Nightmares come
and force me back to the life I left,
to be stalked by the vapors of battle,
to choke on sweet mornings.

But nightmares lead me
to shed skin in my sleep.
I  sometimes awake refreshed,
a peeled peach.

Nightmares prodded me repeatedly
through years,
through Midwestern temblors
toward a harbor of young mountains,
toward breadth and awe.

Belonging to no one,
nightmares go where they want.
I don’t know where or when they rest
for such a vigorous vocation.

To nightmares, then, my gratitude
for their  guidance and compassion.
My thanks, and a sack of oats.


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February 22nd, 2014 by Deborah Kelly





i am waiting for air to clear
i am waiting for greed’s extinction
i am waiting for eyes to stop only searching
the surface of the water,

to see
below where worlds of sentient beings
shape themselves in connections
changing shores in inevitable tides
of breeding and dying. 

i am tempted toward the surface
yet i rely on the water to breathe
and must balance my mind
on this:
dunno if it will.
that’s okay.




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The Fly

February 20th, 2014 by Deborah Kelly




The fly wakes up in a pond of warm air
left by a cascade, a chinook wind,
pushed by a chill wind
through mountains to our high plain,
where it pools warmly, briefly.
The fly makes me recognize it,
announces its trajectory,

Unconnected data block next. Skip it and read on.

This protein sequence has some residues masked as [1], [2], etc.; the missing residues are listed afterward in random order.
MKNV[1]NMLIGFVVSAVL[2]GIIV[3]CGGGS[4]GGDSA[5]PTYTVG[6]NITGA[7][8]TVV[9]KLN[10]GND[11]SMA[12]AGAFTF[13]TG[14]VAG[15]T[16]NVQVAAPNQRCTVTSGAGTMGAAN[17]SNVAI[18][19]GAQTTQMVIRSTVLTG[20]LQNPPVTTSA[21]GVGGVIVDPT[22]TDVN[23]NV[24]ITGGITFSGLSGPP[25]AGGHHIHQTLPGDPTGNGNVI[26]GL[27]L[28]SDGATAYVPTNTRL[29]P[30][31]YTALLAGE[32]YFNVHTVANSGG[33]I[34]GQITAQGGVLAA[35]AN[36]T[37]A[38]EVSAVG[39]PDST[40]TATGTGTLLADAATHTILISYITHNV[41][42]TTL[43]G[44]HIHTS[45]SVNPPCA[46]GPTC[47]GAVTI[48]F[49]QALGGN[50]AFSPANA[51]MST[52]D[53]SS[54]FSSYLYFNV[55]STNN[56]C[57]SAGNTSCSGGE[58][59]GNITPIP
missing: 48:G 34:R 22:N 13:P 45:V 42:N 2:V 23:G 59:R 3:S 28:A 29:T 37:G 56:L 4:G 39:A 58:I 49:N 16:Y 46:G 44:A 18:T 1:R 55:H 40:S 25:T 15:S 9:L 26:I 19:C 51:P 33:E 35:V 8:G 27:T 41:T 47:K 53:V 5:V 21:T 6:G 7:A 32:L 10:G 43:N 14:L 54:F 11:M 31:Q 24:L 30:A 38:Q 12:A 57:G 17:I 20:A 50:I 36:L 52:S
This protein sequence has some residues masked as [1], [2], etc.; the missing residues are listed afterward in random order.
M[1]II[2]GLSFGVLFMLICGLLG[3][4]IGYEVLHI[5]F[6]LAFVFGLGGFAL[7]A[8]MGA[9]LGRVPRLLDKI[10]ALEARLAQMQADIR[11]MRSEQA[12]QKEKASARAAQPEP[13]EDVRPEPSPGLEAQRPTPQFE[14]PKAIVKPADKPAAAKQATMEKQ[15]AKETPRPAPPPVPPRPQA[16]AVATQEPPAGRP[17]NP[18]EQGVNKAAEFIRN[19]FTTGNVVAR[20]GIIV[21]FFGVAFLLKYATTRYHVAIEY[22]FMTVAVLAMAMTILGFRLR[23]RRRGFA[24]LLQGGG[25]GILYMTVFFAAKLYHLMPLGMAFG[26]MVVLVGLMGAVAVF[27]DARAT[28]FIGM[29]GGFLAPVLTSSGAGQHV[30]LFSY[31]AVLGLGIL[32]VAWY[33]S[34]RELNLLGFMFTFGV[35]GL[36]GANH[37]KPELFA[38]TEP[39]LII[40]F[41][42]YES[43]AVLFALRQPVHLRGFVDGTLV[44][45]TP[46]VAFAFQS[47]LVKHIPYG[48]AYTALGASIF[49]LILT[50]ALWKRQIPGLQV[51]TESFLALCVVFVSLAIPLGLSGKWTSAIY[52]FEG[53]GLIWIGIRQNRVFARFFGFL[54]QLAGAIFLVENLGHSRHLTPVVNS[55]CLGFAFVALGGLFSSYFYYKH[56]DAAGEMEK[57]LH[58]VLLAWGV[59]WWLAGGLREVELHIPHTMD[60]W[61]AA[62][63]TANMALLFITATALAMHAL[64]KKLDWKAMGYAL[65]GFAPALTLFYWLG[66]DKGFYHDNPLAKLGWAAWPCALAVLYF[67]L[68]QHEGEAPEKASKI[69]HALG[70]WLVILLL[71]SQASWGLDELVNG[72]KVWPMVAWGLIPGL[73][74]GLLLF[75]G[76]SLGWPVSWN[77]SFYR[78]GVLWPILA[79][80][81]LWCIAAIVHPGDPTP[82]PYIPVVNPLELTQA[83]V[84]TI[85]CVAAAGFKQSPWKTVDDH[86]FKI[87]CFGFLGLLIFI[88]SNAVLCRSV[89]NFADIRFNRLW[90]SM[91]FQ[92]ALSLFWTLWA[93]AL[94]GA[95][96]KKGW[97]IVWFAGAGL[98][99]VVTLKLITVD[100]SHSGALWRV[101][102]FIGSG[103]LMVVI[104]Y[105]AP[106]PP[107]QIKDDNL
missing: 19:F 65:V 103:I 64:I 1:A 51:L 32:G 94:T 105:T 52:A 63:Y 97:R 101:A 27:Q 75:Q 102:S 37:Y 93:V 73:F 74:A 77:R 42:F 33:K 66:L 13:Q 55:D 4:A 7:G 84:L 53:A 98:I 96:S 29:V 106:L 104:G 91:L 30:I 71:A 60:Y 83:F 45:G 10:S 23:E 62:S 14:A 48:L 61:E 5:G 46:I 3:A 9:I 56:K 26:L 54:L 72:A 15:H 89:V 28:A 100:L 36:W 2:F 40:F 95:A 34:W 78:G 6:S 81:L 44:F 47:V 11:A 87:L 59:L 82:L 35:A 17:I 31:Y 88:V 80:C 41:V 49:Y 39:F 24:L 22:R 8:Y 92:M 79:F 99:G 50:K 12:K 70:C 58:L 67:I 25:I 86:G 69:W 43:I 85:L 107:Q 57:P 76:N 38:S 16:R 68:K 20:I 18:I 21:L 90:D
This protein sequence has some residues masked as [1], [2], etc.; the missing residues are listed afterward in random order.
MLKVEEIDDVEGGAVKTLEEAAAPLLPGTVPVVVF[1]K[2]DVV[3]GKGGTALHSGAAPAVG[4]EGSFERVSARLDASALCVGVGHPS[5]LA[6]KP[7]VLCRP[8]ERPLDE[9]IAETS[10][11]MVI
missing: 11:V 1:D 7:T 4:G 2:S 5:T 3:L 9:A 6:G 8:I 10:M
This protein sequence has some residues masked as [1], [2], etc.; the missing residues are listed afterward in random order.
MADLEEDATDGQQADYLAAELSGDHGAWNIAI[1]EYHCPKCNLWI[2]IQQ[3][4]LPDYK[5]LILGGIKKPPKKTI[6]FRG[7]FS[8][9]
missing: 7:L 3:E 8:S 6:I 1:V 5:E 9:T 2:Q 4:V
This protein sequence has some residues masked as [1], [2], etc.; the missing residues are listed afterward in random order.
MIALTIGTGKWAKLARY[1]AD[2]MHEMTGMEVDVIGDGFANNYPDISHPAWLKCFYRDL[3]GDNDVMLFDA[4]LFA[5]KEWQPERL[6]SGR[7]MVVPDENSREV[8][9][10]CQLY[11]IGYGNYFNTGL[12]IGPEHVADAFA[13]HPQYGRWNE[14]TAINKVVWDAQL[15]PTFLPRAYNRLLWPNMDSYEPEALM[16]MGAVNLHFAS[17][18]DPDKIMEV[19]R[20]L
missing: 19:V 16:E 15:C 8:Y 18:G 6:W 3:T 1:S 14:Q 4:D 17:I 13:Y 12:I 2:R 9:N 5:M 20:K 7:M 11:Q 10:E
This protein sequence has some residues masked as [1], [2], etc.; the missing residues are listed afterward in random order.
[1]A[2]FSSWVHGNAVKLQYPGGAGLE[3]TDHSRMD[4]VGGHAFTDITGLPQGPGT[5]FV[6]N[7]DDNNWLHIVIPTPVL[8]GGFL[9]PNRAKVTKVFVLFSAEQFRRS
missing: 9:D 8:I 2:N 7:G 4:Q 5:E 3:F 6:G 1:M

then returns to rubbing its filaments
on the soggy mat of grass
that is our garden.
So moist a sky today
it drips a semblance of Wisconsin,
and a slow tune
to an audience of napping birds.
It makes me look for flocks of ducks
returning to nest in the North,
but this is not the Midwest.
I live on the Eastern hem of the Rockies…
as crazy as a fly
with only minutes
to be awake
before the dictates of
the one or two last snows
of the season.

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Remaining Silent

February 12th, 2014 by Deborah Kelly




The remaining silence holds on
to the last
before morning

then stretches until thin
with rays warming
our wooden floors

and silence fades first

while lucky-me
coffee made for me

I pursue content
in a tangled Net
tune to radio-tangled noise

journalists are almost silenced

Cronkite is gone
with footage of
foreign killing fields
but Scahill will show us

Murrow is gone
with questions smoking
through the cathodes
but Greenwald will tell us

I want this
telling truth to power

with my morning coffee’s
fragrant steam
and yet

welcome it
silence visits
the afternoon
near the turn
around two
when hush happens

and silence
is at hand
when night
across our bed
in down-soft shadows

when we light fat candles

all right
’til just before dawn

and we cannot
be made to remain
in sweet silence

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January Pumpkins

January 16th, 2014 by Deborah Kelly





The big one was plumply lopsided in October,
unevenly expressed fertility or turpitude,
was an orange thick bloat of seed-belly smeared with summer green
stationed as season-greeter by the front door.
It harmonized with Aspen’s leaves, more yellow,
the Maple’s, more red.
Nothing fazed it.
But, when lifted from the concrete step in November,
it left
a puddle.
Inside, liquified.

The little one was bright,
the right shade of pumpkin for table decoration.
Darling. Symmetrical.
On the cloth of harvest feasts
it was nonplussed, convenient,
and when relocated to the November garden,
it left no stain.
Inside, it had dried to fiber.

Freezes followed frosts.
Big ‘kin sat on limp grass
and the little one atop it.
In the yard, we watched it.
They blanched, alike, to lighter skins,
the effects of warmth and cold were softening.

Lookalikes now, there they sit…
seeds for a thawed garden.